The Pecking Order – Tight EndsThe Irish return three letter-winners: junior Kyle Rudolph (2 seasons of eligibility remaining); senior Mike Ragone (two); and senior Bobby Burger (final season). Sophomore Tyler Eifert played early last season but can apply for a medical redshirt following his senior season of 2012. Eifert's classmate, sophomore-to-be Jake Golic, was withheld from action last year and has four seasons of eligibility remaining.
2009 Playing Time: :
- Rudolph 275:59 with 57 special teams appearances
- Ragone 158:45 with 101 special teams appearances
- Burger: 53:36 with 83 special teams appearances
- Eifert: 3:16 with no special teams appearances
Middle Man – Kyle RudolphThe playmaking tight end was well on his way to a top three finish for the nation's Mackey Award before a shoulder injury (and team fall from grace) truncated his impressive sophomore season.
Rudolph's penchant for the clutch catch and presence as a downfield target placed him among a all-star second tier of all-time Irish greats at the position (with Dave Casper and Ken McAfee still perched at the top)…and he has two years remaining to join the top dogs.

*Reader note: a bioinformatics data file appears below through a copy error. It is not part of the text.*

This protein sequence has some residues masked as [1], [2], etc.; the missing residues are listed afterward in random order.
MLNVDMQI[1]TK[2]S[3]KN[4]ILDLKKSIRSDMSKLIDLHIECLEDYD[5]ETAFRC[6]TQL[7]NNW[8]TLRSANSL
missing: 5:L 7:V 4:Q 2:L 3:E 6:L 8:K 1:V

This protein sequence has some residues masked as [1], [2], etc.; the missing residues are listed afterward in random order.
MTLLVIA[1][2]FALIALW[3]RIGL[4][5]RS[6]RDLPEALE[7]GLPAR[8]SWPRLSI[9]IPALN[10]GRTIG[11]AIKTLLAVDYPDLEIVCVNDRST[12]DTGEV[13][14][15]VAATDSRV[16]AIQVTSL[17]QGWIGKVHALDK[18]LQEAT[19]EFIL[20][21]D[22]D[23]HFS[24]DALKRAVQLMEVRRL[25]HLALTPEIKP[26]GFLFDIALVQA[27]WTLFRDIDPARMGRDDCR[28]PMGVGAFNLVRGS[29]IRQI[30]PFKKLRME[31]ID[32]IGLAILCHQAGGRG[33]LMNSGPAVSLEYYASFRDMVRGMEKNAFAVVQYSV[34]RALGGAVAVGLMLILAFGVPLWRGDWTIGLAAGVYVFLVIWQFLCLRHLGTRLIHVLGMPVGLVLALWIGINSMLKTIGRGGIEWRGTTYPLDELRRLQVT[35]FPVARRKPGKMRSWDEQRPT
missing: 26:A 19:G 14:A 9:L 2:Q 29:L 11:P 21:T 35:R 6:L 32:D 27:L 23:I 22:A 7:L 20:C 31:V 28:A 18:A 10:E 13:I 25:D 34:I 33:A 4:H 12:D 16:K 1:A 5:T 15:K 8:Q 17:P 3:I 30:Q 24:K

A potential pre-season 1st Team All America choice, Rudolph had surgery on his injured shoulder in late December and is expected to be ready for spring practice. The junior-to-be from Cincinnati finished third on the team in receptions (33) receiving yards (334) and TD receptions (3) despite playing just 8.5 games with two healthy shoulders.
We Have Questions: Already proven as a detached (offset from the line of scrimmage and away/detached from an offensive tackle teammate) receiver, will Rudolph continue to split wide in head coach Brian Kelly's offense? After showing improvement over a shaky freshman season, can Rudolph take the next step as an inline blocker as a third-year player? Will another receiver emerge to afford Rudolph the luxury of facing linebackers or strong safeties in one-on-one coverage down the seams?
Hope Springs Eternal: Aside from the aforementioned inconsistency as a blocker, Rudolph has few deficiencies for a player entering his third season. He runs well after the catch; began to emerge as the ultimate red zone target by early October; and is one of two remaining Irish receivers in which the offensive staff and quarterbacks can count on to make the clutch catch, the catch in traffic, and the hard-nosed grab while a defender closes in for the big hit.
Injury is the only element of the game that stands between Rudolph collegiate stardom, as complacency will not be an issue for the dedicated tight end.
Spring Prediction: Rudolph will emerge as a team leader and the offense's second-best all around player.
Stretching the Seam – Mike RagoneThe star-crossed senior has two years of eligibility remaining after sitting out the 2008 season with a torn ACL (Ragone's second in three years of football dating back to his high school days in Camden, NJ.
Ragone showed obvious rust in the passing game last season, catching just six passes for 60 yards, a total that included a 30-yarder vs. Navy in early November) but the physical Ragone should be ready to roll entering his senior season. A solid 2010 would open the door for Ragone to play a key 5th-year role in 2011.